Off all the places in the United States of America, Texas might not be the first one that pops into mind when creating an itinerary – but it should. One of the great things about the USA is perhaps the diversity of culture it has within itself. The gun-toting, bull-riding Lone Star State is such a different flavour (let’s not forget amazing BBQ), that it would be a shame to overlook it.
One of the first observations I would have in terms of Texas is how relatively early restaurants tend to close, with almost nothing open past 9-10 PM; this wasn’t ideal considering the direct flight from London to Houston lands quite late and you all know how important it is to start any trip on the right foot (which meant trying to avoid eating my first meal in the US at McDonalds, no matter how authentic that experience would be for this trip).
Onion Creek (open until midnight)
Location: The Heights, Houston
From the way Onion Creek was designed, with the vast majority of the seating being outside, you can already catch a glimpse of what Houston’s weather is like year long. The warmth, the neon lights, the buzzing crowd, it all brought memories of summer days despite it being mid-March. The only thing missing were the fireflies. As Mexican food (or, maybe better said, Tex-Mex) is quite popular in this state, we went for some delicious house guacamole with nachos (8$), some nice sweet potato fries and smoked turkey sandwich (14$). You can have the sandwich come in a bun or a wrap. Good atmosphere, good food, good start to the trip.
We drove to College Station – home of Texas A&M (Go Aggies!) where we could enjoy the somewhat quieter life of small town Texas. Everything is far away (the state is the size of France after all), but luckily there are highways everywhere. Renting a car is most likely the best idea, as public transport, even within bigger cities, doesn’t seem to be incredibly sophisticated.
Location: College Station
I demanded that my first breakfast be quintesentially American: that meant a diner, American pancakes and bacon. There’s just something so satisfying about getting a big plate full of pancakes, the smell of freshly fried bacon raining down on you like a miasma from heaven (sorry to all my vegetarian readers). The staff was friendly, as one would expect in such a hospitable state, and the saying is true: everything’s bigger in Texas (I do mean everything…).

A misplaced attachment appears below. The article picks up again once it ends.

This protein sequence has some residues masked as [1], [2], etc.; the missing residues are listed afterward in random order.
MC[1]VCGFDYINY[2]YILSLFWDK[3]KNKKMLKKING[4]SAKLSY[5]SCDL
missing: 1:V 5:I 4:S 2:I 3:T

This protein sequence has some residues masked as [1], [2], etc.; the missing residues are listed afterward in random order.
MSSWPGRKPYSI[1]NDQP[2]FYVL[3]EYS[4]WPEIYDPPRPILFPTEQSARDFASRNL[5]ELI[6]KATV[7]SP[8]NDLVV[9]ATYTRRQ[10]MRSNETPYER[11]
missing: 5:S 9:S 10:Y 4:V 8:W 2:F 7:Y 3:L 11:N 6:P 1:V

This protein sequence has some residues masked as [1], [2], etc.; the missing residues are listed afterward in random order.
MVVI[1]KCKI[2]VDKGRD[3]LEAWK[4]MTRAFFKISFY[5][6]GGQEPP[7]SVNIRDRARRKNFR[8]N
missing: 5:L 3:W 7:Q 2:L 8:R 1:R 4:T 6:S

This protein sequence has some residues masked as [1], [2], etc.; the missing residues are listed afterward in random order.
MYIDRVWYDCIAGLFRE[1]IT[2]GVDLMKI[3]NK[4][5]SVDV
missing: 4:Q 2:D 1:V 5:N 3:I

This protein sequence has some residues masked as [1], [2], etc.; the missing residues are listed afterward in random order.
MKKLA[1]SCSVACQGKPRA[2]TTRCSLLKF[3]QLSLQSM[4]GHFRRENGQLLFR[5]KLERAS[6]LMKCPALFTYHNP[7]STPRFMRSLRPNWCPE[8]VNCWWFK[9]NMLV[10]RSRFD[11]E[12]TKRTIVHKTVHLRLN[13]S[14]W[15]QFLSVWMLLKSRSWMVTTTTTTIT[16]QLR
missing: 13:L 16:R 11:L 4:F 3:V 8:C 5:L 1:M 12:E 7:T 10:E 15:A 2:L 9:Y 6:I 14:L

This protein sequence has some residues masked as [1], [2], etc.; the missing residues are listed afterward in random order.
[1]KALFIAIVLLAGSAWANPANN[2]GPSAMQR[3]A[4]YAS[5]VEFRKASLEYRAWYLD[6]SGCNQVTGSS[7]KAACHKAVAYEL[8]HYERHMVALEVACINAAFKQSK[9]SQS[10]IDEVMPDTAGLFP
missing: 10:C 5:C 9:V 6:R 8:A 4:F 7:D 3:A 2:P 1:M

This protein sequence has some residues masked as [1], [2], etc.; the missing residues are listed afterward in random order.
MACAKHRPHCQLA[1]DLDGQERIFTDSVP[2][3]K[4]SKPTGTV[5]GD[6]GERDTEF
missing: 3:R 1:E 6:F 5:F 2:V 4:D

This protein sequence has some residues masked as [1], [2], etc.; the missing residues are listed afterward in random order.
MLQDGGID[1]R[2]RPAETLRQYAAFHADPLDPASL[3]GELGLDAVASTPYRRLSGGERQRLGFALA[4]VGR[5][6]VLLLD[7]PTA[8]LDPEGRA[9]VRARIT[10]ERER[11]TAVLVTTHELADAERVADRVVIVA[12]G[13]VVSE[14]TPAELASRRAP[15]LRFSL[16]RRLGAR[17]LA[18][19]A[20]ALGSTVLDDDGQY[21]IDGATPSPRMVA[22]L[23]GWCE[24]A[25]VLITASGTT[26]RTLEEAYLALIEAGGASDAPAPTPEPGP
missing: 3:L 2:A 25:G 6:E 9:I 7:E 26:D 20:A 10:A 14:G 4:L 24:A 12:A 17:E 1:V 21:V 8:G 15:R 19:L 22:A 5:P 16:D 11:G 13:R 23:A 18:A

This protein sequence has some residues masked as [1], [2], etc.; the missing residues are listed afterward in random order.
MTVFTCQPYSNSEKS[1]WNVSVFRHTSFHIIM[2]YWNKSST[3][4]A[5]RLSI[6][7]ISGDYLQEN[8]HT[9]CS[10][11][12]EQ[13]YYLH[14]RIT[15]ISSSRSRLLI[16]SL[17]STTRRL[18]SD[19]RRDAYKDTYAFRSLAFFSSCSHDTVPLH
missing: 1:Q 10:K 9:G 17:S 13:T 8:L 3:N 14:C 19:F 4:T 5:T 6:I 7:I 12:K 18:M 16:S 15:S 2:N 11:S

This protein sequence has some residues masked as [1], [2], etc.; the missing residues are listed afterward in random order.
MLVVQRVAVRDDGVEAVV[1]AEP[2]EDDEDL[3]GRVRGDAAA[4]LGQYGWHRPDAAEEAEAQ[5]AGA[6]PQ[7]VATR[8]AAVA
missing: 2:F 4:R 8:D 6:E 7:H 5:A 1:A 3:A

Don’t expect anything incredible, but it was all rather cheap and it’s nice sitting in a booth – like the ones you always see on Parks and Recreation.
After a big breakfast, it was time for some wrestling (I’m being serious right now) over at BVMMA (real friendly folk – go give them a try), and no trip to Texas would be complete without a detour at the shooting range! All you need is an ID (preferably passport if you aren’t from the US), and voila – you’re all set to fire away. The prices at Champions Firearms are also rather insane (10$ for a lane). It is rather frightening at first, gun shells flying everywhere, loud noises, people watching you from behind putting pressure on you to show off.
The only downside is that nobody will show you how to load or fire the gun (you can rent guns there if you want, or bring your own).
Despite the vast proportion of this post being about food (and then again most of my traveling seems to be), I did other stuff than eat. Getting back on point, BBQ is amazing and this kind of food is rather popular in Texas – which should be reflective by the fact that in 2015 Texas was the state with the most cattle and calves in the US (11.7 million, nearly double as Nebraska which took second place). C&J Barbeque is supposedly the best joint here in College Station – the brisket was particularly delicious and tender. The cheese and jalapeno sausage (screams calories!) was an interesting take and certainly nicer than any other sausage we had at other BBQ places throughout the state.
You order by the pound, with a few options as sides, and the soda is bottomless. God bless America.
Lastly, if clothes and shopping takes you to your place of zen, consider dropping by one of the huge outlets, either as you drive between cities or you can most likely find some not very far away. This isn’t necessarily Texas specific (we went to a few in Vegas too), and the clothes here are often incredibly cheaper.